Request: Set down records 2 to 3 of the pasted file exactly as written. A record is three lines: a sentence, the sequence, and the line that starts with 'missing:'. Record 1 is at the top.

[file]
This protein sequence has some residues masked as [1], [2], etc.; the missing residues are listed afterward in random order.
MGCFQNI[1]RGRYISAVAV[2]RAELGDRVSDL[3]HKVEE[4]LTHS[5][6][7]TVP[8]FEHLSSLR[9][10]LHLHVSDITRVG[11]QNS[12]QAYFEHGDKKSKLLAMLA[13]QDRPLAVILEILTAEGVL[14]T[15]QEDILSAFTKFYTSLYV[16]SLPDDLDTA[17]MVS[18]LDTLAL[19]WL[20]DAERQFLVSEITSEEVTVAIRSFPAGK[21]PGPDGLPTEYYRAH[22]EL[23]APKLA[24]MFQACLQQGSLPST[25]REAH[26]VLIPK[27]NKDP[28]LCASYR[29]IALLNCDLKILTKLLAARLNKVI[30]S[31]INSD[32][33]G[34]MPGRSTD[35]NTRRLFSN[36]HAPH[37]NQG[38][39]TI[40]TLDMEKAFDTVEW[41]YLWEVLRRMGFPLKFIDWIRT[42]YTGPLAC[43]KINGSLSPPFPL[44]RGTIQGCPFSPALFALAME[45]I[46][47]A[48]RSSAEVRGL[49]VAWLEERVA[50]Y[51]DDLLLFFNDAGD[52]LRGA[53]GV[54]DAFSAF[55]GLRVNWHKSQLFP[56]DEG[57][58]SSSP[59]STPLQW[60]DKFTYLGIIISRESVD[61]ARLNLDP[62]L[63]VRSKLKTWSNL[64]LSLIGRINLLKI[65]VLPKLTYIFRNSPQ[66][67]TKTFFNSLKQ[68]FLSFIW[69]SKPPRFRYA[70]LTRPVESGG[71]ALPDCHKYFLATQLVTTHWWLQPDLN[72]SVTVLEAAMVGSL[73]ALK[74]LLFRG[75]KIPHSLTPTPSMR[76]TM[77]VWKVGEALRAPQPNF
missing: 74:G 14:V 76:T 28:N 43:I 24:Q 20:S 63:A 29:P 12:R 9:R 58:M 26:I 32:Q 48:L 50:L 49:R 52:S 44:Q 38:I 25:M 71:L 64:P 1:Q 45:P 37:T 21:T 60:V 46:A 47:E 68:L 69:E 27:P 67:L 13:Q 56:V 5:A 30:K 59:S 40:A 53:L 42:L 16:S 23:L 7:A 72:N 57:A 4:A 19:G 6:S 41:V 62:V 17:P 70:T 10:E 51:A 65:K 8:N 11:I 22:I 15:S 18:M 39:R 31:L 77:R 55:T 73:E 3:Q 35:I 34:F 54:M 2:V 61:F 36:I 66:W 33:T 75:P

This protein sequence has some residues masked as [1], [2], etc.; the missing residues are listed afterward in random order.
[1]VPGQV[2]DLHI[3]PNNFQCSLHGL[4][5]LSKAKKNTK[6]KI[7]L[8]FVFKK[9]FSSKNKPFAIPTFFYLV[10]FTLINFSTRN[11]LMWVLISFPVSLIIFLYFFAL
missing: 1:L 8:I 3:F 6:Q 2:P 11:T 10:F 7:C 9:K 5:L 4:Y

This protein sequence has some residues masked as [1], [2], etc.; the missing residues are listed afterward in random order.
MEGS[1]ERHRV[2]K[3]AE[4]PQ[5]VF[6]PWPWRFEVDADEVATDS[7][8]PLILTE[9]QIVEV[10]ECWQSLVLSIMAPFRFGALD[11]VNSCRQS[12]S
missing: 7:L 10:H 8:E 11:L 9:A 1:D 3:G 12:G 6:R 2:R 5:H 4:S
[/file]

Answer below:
This protein sequence has some residues masked as [1], [2], etc.; the missing residues are listed afterward in random order.
[1]VPGQV[2]DLHI[3]PNNFQCSLHGL[4][5]LSKAKKNTK[6]KI[7]L[8]FVFKK[9]FSSKNKPFAIPTFFYLV[10]FTLINFSTRN[11]LMWVLISFPVSLIIFLYFFAL
missing: 1:L 8:I 3:F 6:Q 2:P 11:T 10:F 7:C 9:K 5:L 4:Y

This protein sequence has some residues masked as [1], [2], etc.; the missing residues are listed afterward in random order.
MEGS[1]ERHRV[2]K[3]AE[4]PQ[5]VF[6]PWPWRFEVDADEVATDS[7][8]PLILTE[9]QIVEV[10]ECWQSLVLSIMAPFRFGALD[11]VNSCRQS[12]S
missing: 7:L 10:H 8:E 11:L 9:A 1:D 3:G 12:G 6:R 2:R 5:H 4:S